By Maureen Neeley
Are you looking for the “answer to your needs for safe, dependable, low-cost transportation?” Derrick, Diana and Bodhi Muska apparently found the “answer” in their vintage Electric Shopper purchased in August 2020 from a friend who mentioned it would be an easy and fun project. Basically, he lied.
Nevertheless, the family bought this rusty hulk of a three-wheeled life-size toy-like vehicle. It was originally produced in the late 1950s through the early 1970s. Known as Electric Shoppers, Autoettes, Marketeers and other clever brand names, these cute rickshaw knock-offs were popular in Long Beach for gadding about town, marketing and running errands. Several local companies manufactured them, priced from $300 to $700. Steered with a tiller (rather than a wheel like a golf cart) the little cars were promised to zip around at 25 mph.
Popular into the early 1970s, the vehicles lost their caché once their nebulous status as neither car, bike nor pedestrian created legal trouble. Electric Shopper drivers couldn’t use the street safely (no bike lanes then) and pedestrians were getting tired of dodging them. LBPD were forced to cite the oldsters who used these roadsters while grocery shopping and running errands. With fewer avenues to drive, owners let them languish in yards, garages and sheds. Until now. Lately, collectors of mid-century kitsch have rediscovered them; clubs and Facebook groups provide access for restoration ideas and help.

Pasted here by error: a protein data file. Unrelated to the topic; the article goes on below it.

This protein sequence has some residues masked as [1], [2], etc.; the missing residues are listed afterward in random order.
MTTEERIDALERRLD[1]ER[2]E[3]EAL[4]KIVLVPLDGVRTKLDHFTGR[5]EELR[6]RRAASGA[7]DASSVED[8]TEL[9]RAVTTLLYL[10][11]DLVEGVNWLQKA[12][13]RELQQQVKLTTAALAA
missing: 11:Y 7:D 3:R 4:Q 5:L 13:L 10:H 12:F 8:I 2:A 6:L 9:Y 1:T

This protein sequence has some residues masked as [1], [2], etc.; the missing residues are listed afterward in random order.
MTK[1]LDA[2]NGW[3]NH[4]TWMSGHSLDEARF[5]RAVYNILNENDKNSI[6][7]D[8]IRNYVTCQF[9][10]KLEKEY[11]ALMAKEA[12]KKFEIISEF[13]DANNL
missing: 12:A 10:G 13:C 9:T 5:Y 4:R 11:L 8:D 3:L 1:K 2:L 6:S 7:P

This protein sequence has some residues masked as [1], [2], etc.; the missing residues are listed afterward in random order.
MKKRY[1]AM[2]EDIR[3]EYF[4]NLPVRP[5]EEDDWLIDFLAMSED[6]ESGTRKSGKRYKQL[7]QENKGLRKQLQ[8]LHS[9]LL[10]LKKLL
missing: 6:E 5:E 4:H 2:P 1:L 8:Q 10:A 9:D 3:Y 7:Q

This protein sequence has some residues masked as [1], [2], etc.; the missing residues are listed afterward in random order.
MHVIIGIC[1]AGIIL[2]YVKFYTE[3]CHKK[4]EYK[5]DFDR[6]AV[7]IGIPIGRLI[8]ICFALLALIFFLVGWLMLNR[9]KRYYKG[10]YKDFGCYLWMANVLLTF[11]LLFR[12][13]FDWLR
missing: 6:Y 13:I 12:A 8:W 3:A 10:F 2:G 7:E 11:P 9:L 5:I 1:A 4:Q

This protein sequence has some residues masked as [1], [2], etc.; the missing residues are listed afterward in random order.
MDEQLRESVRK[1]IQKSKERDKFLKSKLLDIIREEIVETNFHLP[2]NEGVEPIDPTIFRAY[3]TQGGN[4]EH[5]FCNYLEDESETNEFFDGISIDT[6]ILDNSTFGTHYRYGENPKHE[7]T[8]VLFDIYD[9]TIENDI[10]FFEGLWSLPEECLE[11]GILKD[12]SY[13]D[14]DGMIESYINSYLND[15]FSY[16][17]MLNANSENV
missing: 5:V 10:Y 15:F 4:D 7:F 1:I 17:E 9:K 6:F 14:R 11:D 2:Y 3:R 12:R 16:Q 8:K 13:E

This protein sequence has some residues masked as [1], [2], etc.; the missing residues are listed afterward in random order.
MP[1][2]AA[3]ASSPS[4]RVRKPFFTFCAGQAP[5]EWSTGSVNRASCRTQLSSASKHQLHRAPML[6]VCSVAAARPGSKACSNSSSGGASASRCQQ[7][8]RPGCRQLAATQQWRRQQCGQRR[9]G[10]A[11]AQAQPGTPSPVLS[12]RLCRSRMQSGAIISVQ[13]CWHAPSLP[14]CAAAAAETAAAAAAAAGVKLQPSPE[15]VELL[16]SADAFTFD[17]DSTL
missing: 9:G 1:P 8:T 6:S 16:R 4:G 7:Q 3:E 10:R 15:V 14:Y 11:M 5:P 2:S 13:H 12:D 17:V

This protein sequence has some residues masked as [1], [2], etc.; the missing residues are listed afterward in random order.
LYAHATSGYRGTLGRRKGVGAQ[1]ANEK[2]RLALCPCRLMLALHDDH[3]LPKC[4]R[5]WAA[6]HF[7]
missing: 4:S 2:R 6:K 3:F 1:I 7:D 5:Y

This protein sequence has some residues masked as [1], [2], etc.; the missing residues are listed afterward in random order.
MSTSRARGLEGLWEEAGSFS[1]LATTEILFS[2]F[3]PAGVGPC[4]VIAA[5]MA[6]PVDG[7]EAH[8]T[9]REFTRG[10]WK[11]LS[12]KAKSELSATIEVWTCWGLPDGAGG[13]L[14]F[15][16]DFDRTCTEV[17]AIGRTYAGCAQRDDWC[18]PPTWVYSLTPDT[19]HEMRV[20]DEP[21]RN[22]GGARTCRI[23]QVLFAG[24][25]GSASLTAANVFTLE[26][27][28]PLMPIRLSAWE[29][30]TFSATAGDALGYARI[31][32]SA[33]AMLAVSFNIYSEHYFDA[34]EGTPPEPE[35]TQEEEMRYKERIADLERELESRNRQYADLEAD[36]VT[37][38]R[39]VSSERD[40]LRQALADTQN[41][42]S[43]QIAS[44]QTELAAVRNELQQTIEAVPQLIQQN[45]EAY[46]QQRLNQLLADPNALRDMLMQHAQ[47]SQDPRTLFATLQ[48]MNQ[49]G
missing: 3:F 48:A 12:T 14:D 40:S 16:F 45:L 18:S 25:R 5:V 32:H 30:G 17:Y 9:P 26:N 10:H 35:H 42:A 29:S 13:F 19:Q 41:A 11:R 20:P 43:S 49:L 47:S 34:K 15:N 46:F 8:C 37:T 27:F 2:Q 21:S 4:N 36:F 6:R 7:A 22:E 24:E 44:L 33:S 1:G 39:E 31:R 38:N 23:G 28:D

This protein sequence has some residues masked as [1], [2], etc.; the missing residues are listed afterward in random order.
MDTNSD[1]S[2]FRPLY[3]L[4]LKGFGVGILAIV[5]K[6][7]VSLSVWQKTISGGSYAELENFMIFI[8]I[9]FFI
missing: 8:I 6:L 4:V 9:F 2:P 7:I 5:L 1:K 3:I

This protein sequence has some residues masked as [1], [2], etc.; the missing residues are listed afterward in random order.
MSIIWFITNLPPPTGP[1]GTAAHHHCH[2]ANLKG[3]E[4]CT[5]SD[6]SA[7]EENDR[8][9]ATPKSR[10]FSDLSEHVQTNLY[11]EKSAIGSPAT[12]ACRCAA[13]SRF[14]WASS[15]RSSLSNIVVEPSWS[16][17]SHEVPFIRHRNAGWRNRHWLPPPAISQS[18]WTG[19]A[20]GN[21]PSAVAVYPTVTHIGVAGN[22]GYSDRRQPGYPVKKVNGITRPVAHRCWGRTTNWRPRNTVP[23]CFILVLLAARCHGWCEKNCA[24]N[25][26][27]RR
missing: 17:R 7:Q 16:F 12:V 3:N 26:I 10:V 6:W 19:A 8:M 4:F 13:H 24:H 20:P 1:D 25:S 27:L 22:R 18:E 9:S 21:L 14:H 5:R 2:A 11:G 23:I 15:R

As the Muskas found out, though, ideas and help only go so far. Initially thinking they could complete this Electric Shopper renovation as a family quarantine adventure with relative ease, they entered a rabbit hole of challenges. For instance, how does one take four 6-volt batteries and transform them into 24 volts that connect to an electric motor? Then connect the tiller to the power wheel and the forward-reverse speed controller? Oh, and by the way, the front lights, back-up lights, and horn all need different voltages.
Not naturally gifted with an electrical engineering brain, Derrick often found himself at his wits end, especially since they were trying to use the original parts. His 10-year-old son, Bodhi, recalls that they identified this head-exploding Derrick as “Shopper Derrick.” After numerous sparking and smoking incidents, Derrick and Bodhi decided they had to bite the bullet and swap out some original parts for new ones. Even then, it took six weeks of noodling the electrical configurations for Derrick to wake up at 4:00 a.m. with the answer. He grabbed Bodhi out of bed and they succeeded in getting the Shopper running after the third try.
While Derrick and Bodhi were tinkering with the inner workings, Diana was restoring the exterior. She discovered an original teal paint chip under a tail light and found a local body shop to match it, along with outfitting the canopy with a jaunty yellow and white stripe.
Today, they cruise to local spots like Ubuntu, Honeybees, Starling Diner, KB Donuts and Ma ‘N Pa Grocery. They haul their donations for the BHCA monthly food drives in the Shopper and drop off kids for Scouting events. Using the numerous bike boulevards in the City really helps, as the Shopper tops out at about 19 mph on a two-hour charge.
Derrick, Diana, and Bodhi primarily see their Shopper as a smile-generator. Neighbors often flag them down to chat or to reminisce about their own experiences with similar electric vehicles in the 1960s. Tooling around in a quiet, open-air electric cart means the Muska's get to slow down and smell those proverbial roses.